After College of Idaho history professor Dr. Mark Smith transitioned from his ten-year role as the College’s vice president of academic affairs back to his position as a full-time faculty member, he knew he wanted to jump into a new research program combining his expertise in ancient Roman history and archaeology. His choice in research at that time has ultimately led to the publication of his new book, “The Final Days of Jesus: The Thrill of Defeat, The Agony of Victory: A Classical Historian Explores Jesus’s Arrest, Trial, and Execution,” which examines the trial and death of Jesus Christ in the historical context and culture of the Roman Empire.
“Something that had long been a curiosity of mine had been the mechanics of capital punishment in the Roman Empire,” Smith said. “In the course of doing that research, I had to look very closely at the better documented cases, especially the trial and execution of Jesus, and I started to realize there were a number of confusions going on in the field.”
Smith worked together in a collaboration with one of his students, Jess Hershey, who had also expressed an interest in the subject. The two examined primary sources between 100 B.C. and 100 A.D. to explore as many cases of Roman executions as possible. Hershey produced a research paper on the subject of Roman capital punishment, while Smith drew upon her research for a journal article in 2014.
At the time, Smith had no intention of writing a book examining Jesus’ death. However, after reading what religious and Biblical scholars had contributed to the topic, Smith believed he could add a specific historical context, as many of the scholars who had studied the execution were rarely historians. Smith felt his research may clear up misunderstandings surrounding the topic while fitting it into context with the Jewish and Roman politics and culture of the period.
“I had long had this concern that if you ask most people who killed Jesus, they’ll say it was the Jews,” Smith said. “That is not only wrong factually and historically, but it is also awful in its consequences, because the claim that Jews killed Jesus has served as justification for all kinds of anti-Semitism throughout the years.”
Smith said that, although examinations of the trial and execution had been covered extensively by religious, theological and Biblical scholars, he believed his background in history and archeology combined with his own research in religious studies could fill in gaps that the other disciplines left in their wake.
“An analogy one of my colleagues made is that in the great house of academia, historians are the plumbers,” Smith said. “If we’re doing our job right, everything flows smoothly and other colleagues can do their jobs effectively. If, however, we don’t do our job right, smelly stuff starts to back up and fill the house.”
While Smith wrote a large portion of the book fairly quickly, preparing 300 pages of the manuscript’s first draft during a five-month period on sabbatical, it took about three years, and the contributions of many students and colleagues, for the book to reach completion. The book project also provided another opportunity to collaborate with another C of I student: Mckayla Stevens. Smith assigned the book throughout the writing process for some of his classes at the C of I, which he said provided excellent insight and feedback while proving that the book could be accessible to both a scholarly and popular audience.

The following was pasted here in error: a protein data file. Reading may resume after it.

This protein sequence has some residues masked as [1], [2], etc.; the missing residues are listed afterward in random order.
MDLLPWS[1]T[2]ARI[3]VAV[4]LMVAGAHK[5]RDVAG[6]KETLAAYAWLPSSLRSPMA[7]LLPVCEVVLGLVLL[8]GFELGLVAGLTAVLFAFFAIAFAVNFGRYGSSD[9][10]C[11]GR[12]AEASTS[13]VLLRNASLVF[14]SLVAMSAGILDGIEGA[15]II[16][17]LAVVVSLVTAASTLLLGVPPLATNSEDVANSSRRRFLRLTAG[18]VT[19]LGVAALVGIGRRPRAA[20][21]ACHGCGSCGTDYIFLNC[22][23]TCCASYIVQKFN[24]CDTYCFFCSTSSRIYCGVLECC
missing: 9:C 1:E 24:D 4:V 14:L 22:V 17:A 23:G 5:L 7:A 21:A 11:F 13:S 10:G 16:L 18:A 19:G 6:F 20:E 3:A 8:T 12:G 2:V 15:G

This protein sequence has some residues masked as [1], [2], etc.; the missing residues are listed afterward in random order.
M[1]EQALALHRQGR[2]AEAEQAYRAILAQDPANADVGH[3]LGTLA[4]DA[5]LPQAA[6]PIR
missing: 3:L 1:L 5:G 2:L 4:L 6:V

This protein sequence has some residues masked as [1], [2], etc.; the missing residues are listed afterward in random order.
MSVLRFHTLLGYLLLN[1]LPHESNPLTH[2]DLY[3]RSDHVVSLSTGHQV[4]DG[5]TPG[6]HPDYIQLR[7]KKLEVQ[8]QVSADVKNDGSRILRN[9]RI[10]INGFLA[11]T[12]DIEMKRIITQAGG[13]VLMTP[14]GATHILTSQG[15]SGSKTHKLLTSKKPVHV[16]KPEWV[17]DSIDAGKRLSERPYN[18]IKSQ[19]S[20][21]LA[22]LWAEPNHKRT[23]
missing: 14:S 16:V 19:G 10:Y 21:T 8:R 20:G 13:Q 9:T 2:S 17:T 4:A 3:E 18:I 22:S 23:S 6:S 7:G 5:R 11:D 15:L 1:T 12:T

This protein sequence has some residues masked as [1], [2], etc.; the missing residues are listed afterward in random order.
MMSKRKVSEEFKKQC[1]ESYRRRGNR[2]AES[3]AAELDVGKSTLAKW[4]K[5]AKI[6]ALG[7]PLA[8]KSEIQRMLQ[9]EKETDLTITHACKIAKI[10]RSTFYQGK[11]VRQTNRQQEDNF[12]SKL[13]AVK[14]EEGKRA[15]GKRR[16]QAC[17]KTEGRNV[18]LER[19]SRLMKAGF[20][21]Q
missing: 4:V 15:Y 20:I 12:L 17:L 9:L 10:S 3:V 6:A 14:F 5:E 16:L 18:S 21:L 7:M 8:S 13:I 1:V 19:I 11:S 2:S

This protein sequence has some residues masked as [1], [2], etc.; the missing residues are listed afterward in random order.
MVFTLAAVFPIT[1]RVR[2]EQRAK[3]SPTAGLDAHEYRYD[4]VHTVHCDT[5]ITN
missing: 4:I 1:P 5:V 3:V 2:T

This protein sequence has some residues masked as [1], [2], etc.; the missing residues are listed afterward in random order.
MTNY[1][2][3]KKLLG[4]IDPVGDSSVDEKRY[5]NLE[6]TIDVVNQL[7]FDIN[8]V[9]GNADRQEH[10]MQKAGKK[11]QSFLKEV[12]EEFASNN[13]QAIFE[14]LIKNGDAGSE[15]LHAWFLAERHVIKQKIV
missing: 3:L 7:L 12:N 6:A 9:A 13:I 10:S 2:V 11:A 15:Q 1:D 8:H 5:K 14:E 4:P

“I hope this book is a happy medium,” Smith said. “I wanted to write something that was accessible to the thoughtful popular reader while remaining meaningful and contributing to serious scholarly discussion. I’ve found it makes a really good textbook, so I think I’ve succeeded in reaching the most important audience: C of I students.”
Published through The Lutterworth Press in Cambridge, the book was released as an e-book this January, and the paperback edition will be released on Feb. 22. As a follow-up to the book, Smith published an article in the online academic journal “Bible and Interpretation” entitled “The Final Days of Jesus and the Realities of Roman Capital Punishment: What Happened to All Those Bodies?” This article is a condensed version of one of the chapters of the book as well as his previous research on capital punishment with Hershey, and is available to read for free at this link: http://www.bibleinterp.com/articles/2018/02/smi428014.shtml.
Smith said the release of the book offers a sense of opportunity, including the potential of publication in additional academic journals and an open door toward revisiting the subject depending on scholarly responses.
“I couldn’t have predicted this book,” Smith said. “I haven’t held the paperback yet, but I’m sure it will be an interesting visceral experience. I have a strong sense of appreciation for all the people in this community and beyond who gave me feedback over the years.”
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